Art Deco we associate with a particular period in history— jazz-age of the 20s—but also with particular locales: Paris, London, Vienna, New York. We probably do not think of Rio de Janeiro. Europeans know very little about art from “the colonies.” But Brazil had its own modern art movement, one that strove for a distinctly Brazilian sensibility. The movement announced itself in 1922, the centennial of the South American nation’s independence from Portugal.
1922 happened to be the year that a Rio de Janeiro-born artist, illustrator, and graphic designer who went by the name J. Carlos (José Carlos de Brito e Cunha) took over the direction of the magazine Para Todos. Founded in 1918, the magazine began as a film rag, and its covers faithfully featured photo spreads of movie stars. But in 1926, Carlos began drawing his own cover illustrations, and he continued to do so for the next four years, as well as drawing thousands of cartoons and writing vaudeville plays and samba lyrics.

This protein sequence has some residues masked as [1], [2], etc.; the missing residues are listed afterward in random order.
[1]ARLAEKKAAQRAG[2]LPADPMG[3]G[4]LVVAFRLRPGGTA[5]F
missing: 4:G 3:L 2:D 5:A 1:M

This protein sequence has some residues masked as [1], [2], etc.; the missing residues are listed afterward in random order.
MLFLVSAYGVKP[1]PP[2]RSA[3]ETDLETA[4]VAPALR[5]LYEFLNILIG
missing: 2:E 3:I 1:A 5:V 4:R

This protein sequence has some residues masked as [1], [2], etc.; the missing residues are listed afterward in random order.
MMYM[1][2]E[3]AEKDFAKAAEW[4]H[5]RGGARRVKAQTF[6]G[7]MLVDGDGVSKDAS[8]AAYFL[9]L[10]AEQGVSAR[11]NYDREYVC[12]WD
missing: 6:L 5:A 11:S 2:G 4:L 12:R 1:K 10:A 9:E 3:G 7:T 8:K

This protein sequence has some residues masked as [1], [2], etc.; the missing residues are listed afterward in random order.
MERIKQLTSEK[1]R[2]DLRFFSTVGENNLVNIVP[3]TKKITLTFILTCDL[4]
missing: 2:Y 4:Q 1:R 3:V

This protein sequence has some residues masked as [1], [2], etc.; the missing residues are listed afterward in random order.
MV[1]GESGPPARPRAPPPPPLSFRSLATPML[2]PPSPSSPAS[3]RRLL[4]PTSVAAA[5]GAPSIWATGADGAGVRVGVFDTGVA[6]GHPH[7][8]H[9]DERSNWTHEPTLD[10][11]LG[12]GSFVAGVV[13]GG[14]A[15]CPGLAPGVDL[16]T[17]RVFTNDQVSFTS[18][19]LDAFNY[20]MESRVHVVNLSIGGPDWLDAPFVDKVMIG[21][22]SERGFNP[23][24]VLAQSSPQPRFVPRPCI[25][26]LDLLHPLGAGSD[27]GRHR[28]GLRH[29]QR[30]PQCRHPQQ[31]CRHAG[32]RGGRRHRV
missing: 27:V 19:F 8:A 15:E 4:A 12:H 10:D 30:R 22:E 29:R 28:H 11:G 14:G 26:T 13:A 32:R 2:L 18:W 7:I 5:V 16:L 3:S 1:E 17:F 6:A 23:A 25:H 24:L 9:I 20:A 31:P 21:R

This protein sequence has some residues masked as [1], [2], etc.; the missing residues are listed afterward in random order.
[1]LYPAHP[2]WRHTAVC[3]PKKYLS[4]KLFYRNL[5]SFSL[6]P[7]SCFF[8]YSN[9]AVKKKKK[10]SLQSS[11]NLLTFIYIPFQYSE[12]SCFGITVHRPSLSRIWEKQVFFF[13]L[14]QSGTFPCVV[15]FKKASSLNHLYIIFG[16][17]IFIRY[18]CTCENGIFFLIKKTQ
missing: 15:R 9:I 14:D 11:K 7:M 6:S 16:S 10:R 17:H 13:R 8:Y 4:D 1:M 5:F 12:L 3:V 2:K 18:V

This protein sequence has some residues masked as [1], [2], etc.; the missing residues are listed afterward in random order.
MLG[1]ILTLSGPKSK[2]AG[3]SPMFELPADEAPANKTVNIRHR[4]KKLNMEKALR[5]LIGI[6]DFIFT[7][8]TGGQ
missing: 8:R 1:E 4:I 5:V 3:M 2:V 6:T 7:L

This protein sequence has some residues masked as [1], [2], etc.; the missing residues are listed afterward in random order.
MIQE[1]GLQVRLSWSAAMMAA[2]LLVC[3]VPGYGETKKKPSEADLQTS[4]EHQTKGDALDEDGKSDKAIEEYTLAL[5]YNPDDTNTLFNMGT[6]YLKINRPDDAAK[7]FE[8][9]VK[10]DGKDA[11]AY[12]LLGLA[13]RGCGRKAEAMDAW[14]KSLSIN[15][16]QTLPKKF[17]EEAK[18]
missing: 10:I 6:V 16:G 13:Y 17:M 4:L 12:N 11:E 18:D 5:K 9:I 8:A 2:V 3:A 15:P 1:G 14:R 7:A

His work introduces some uniquely Brazilian elements that seem almost proto-psychedelic.
J. Carlos was a prolific artist who “collaborated in design and illustration in all the major publications of Brazil from the 1920s until the 1950s.” In all, it’s estimated that he left behind over 100,000 illustrations.